and again examines all the data to make sure that they are consistent with the new
hypothesis [researcher may collect even more data]
Systematic Observation
- systematic observation: refers to the careful observation of one or more specific
behaviours in a particular settings [few beh, observations quantifiable, prior hypot]
- less global than naturalistic observation
- example: 3 year old kids interaction
- 1. beh of interest 2. choose setting in which beh will be observed 3. develop coding
Coding Systems
- coding system: a set of rules used to categorize observations
- simple as possible, especially when observing live behaviours
- Example: Nursing home
- can use coding systems already developed, Family Interaction Coding System
- adv: a body of research exists in which the system has been proven useful, training
Methodological Issues
Equipment: directly observing and recording at the same time using paper/pencil
- videotaping is becoming more common: permanent record of beh that can be coded
- stopwatch n clipboard, computer-based devices
Reactivity: one way mirrors, hidden camera reduce it, and allowing ppl to get used to observ
Reliability: very high levels of reliability in all published research using sys. observation
Sampling: samples of beh taken over a long period provide more accurate and useful data
than single short observations [tv watching: 15% no watching, watching rises till age 10]
Case Studies
- provides a description of an individuals behaviour and past history, may be in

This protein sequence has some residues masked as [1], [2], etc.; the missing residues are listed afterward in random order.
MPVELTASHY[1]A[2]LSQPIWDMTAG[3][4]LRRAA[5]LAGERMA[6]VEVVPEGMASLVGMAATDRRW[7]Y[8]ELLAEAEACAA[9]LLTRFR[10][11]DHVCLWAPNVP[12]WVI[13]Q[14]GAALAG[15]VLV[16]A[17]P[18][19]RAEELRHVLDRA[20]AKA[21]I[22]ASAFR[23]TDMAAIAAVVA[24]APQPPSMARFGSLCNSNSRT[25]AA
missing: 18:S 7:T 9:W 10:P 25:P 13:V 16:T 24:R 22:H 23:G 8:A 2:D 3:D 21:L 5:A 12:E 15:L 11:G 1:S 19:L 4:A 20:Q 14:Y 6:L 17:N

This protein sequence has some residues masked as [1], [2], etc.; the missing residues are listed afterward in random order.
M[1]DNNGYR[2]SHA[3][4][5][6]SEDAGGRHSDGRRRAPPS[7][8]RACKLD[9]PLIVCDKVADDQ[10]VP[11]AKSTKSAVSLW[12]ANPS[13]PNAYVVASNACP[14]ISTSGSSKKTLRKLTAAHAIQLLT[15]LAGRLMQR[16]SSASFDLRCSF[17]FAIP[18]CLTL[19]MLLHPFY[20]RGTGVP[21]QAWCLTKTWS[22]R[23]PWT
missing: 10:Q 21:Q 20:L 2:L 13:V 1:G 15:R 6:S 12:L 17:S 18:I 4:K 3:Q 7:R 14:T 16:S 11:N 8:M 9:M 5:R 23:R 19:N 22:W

settings like business, school
- naturalistic observation sometimes called a case study but not always the same
- psychobiography: a type of case study in which a researcher applies psychological
theory to explain the life of an individual, usually an historical figure
- usually conducted when a indivudal has a particularly rare, unusual condition
- example: man call ‘S’, amazing ability to recall information
- Genie, child kept in isolation in her room, never spoke till discovered at age 13
Archival Research
- involves using previously compiled information to answer research questions
Statistical Records
o collected by public/private organizations
o US Census Bureau maintains the most extensive set of stat records
o public records can be used as sources of archival data [cohabitation]
Survey Archives
o consists of data that are stored on comp
o General Social Survey, ICPSR
o becoming available online
o important because most researchers do not have the resources to conduct
surveys of random selected national samples
Written and Mass Communication Records
o written records diaries/letters preserved by historical societies, political
o mass communication books, magazines, movies, television programs
o useful in cross-cultural research to examine aspects of social structure that
differ form society to society
o Human Relations Area Files (HRAF) organizes anthropologists descriptions
of cultures, organized into categories
Content Analysis of Documents
o the systematic analysis of existing documents such as the ones described in
o requires coding systems to quantify info found in documents
- archival data are a valuable supplement to traditional methods of data collection
- problems: difficult to obtain, cannot be sure of accuracy of info collected by
someone else